Weather Balloons: How These Low-Tech Tools Help Meteorologists Save Lives
By By Mark Leberfinger, AccuWeather.com Staff Writer
April 20, 2015, 6:06:22 AM EDT
In a high-tech world of satellites, computers, mobile devices and wearables, the weather balloon is still an important tool which helps meteorologists create more accurate forecasts that can help save lives and protect property, especially in the case of severe weather.
A radiosonde, an instrument that measures variables such as temperature and wind, is attached to the balloon, which is filled with helium, then launched into the atmosphere.
The earliest radiosondes were flown on kites, and it was in the 1930s when balloons were first used and tracked, Peter Ray, professor of Meteorology at Florida State University, said.
“Its unique capability, which no remote sensor can give, is high vertical resolution in temperature, relative humidity and even winds,” Ray said.
The down side is two-fold: The readings are in a quasi-vertical column or the path of the balloon, and there are only 91 National Weather Service weather balloon sites in the United States, Ray said.
“The data are used for assisting in the initial conditions for weather forecast models, combined with radar, satellite and other ground-based observations. Launches are done twice a day (23 UTC and 11 UTC) and are fed into the forecast models for the 00 UTC and 12 UTC model runs,” AccuWeather.com Meteorologist Brett Rathbun said.
This data are also used for local forecasting to help in determining the setup for severe thunderstorms, tornadoes, ice storms and more, Rathbun said.
“Typically, during the severe weather season, a 'cap' is observed in the lower levels of the atmosphere. A cap is a region in the lower levels of the atmosphere where temperatures increase with height,” he said. “This cap would prevent thunderstorms from developing if it is too strong. During the day, surface heating would weaken the cap.”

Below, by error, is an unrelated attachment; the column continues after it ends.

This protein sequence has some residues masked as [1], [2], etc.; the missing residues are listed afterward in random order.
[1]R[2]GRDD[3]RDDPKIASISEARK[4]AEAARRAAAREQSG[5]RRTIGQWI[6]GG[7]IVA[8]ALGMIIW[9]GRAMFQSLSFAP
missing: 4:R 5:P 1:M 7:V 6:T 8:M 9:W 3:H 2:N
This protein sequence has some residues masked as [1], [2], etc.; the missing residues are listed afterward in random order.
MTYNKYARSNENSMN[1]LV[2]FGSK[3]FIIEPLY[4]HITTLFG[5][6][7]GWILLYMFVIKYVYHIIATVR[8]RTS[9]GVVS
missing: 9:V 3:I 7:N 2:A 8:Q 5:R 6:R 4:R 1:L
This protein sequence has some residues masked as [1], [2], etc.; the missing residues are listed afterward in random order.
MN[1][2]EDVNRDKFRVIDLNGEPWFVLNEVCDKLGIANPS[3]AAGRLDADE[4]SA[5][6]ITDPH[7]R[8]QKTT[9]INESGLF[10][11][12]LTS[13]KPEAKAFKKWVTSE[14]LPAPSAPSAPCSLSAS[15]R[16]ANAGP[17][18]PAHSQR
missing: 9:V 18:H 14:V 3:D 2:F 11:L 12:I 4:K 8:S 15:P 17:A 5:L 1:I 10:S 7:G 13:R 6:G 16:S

For locations with the potential for severe thunderstorms, special soundings may be launched during the day for updated information on the environmental conditions, Rathbun said.
“These are used to determine the strength of the cap and if thunderstorms may develop late in the day or if the cap will prevent any development. Radiosonde data can also determine the type of severe weather expected [squall line, tornadoes, etc.] based on the vertical wind pattern,” he said.
Despite any drawbacks, the radiosonde is the “gold standard” for accuracy and resolution for those points on its trajectory, Ray said. “All other methods smooth out the profile; they are all also subject to a variety of different errors."
“The best is what we have: a combination. Remote sensing gives coverage over the vast oceans, which the weather balloons cover poorly.”
Because air pressure decreases with increasing altitude, the latex balloon expands throughout the launch, Rathbun said.
“Once the balloon reaches the upper levels of the atmosphere, the balloon pops and the instrument begins its rapid descent back to the Earth's surface,” he said.
About 20 percent of the radiosondes are returned to the National Weather Service, Ray said.
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